Want to save water and create a gorgeous, eco-friendly landscape? Discover five reasons why replacing grass with low-water-use groundcovers and plants may be a good idea. Learn how this simple change can enhance your outdoor space and help the environment.
As we increasingly feel the impact of a warming climate, the need for sustainable landscaping practices becomes more critical. There may be times and areas where grass is a good option for a landscape. However, if the grass is not being utilized, it might be time to consider replacing unused grass lawns with low-water-use groundcovers.
Defining Low-Water-Use Groundcovers
Low-water-use groundcovers are plants that require minimal irrigation once established. These could include a variety of species, such as clover, succulents, creeping thyme, wildflowers, native perennials, or drought-resistant shrubs. They are especially beneficial in regions such as the desert southwest, where water is scarce or where conservation is a priority. The type of groundcovers to plant will vary, depending on your region.
Now, let’s delve into a few reasons why low-water-use groundcovers make an excellent alternative to traditional grass lawns.
Why Choose Low-Water-Use Groundcovers? The Advantages of Low-Water-Use Groundcovers Over Traditional Grass
1. Water Conservation
Traditional lawns require substantial amounts of water to maintain, especially during the summer in hot climate areas. In contrast, low-water-use groundcovers need less water. By choosing these plants, you can reduce outdoor water use, contributing to overall water conservation efforts.
According to the Arizona Department of Water Resources, “The largest use of potable water in Arizona is for landscaping, and as much as 70 percent of residential water use is outdoors.” Reducing our outdoor water use is a crucial goal to work towards.
2. Reduced Maintenance
Unlike traditional lawns that require regular mowing, fertilizing, and pest control, groundcovers are generally low-maintenance. If you put the right plant in the right location (sunlight exposure, size, soil type), it will require little maintenance or trimming.
3. Beauty and Enhanced Biodiversity
Groundcovers offer a wide range of textures, colors, and flowering times, providing visual interest throughout the year. Unlike grass, which tends to have a uniform appearance, groundcovers can be selected for their contrasting foliage, vibrant flowers, and unique growth habits.
Groundcovers provide shelter, food, and nesting sites for various wildlife, including birds, butterflies, beneficial insects, and pollinators. By creating a habitat for these creatures, groundcovers contribute to a healthier ecosystem.
4. Stronger and Healthier Trees
The water needs of turf lawns and trees are different. If trees are in grass areas, their roots often stay close to the surface and can compete with the grass for water.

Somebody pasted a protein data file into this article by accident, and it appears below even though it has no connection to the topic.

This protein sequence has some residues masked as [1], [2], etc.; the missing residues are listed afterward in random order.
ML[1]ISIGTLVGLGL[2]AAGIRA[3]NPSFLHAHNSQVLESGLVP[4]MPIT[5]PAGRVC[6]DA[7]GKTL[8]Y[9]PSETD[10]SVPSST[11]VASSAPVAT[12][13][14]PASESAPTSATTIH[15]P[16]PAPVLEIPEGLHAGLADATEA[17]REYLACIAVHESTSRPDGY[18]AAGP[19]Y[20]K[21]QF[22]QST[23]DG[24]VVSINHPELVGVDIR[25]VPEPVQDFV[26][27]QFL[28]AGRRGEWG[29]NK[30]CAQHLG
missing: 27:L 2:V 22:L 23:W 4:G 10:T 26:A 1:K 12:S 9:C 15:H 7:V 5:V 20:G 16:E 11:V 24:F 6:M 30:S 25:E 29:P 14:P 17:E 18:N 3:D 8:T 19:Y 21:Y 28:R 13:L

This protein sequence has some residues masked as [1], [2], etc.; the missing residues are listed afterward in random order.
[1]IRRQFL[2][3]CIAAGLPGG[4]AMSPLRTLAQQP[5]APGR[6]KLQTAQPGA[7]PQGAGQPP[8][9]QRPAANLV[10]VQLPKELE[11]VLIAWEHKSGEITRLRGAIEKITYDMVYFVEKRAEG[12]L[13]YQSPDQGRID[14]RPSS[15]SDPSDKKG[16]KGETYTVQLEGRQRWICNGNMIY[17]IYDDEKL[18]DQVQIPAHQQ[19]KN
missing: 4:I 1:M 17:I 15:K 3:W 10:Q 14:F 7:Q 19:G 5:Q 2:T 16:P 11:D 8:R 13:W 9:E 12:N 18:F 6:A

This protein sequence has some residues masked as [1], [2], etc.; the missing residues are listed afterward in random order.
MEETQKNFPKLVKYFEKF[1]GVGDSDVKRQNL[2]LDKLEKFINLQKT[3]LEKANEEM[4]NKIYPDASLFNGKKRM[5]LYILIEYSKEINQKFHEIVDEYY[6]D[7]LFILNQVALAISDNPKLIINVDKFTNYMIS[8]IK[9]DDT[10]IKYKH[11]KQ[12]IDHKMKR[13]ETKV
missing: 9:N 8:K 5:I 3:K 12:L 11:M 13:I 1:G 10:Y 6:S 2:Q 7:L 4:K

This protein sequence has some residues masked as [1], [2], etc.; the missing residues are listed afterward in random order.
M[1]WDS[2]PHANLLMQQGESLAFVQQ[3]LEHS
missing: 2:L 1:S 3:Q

Trees need deep, infrequent watering so that their roots reach down and establish a strong anchor in the soil. This helps them withstand adverse weather and windy conditions better than shallow-rooted trees planted too close to turf areas.
In addition, removing turf from around trees can help protect trees from being damaged by lawnmowers, string trimmers, and herbicides that may be used in grass areas.
5. Soil Improvement and Cooling
Groundcovers can improve soil quality by adding organic matter and preventing soil erosion1. Additionally, they can help cool the area, reducing the heat island effect common in urban landscapes. Use groundcovers to create attractive living mulches that reduce weed growth by providing a thick mat of vegetation over the ground.
In this article, learn more about using cover crops during summer to improve garden soil.
In our fight to conserve natural resources, each effort matters. Replacing unused grass with low-water-use groundcovers is one such step we can take in our own yards. Not only does this switch save water and reduce maintenance, but it also enhances biodiversity and improves soil health. As you plan your next landscaping project, consider incorporating low-water-use groundcovers.
Remember, the key to successful groundcover landscaping lies in choosing the right plants for your specific region and soil type, grouping plants according to similar water needs, and practicing efficient watering methods. With these tips in mind, you’re on your way to creating a beautiful, sustainable landscape.
Tired of your lawn’s high maintenance and water demands? Consider these low-water-use ground covers as lawn alternatives.
Read this post for more information about how to remove Bermuda grass without chemicals.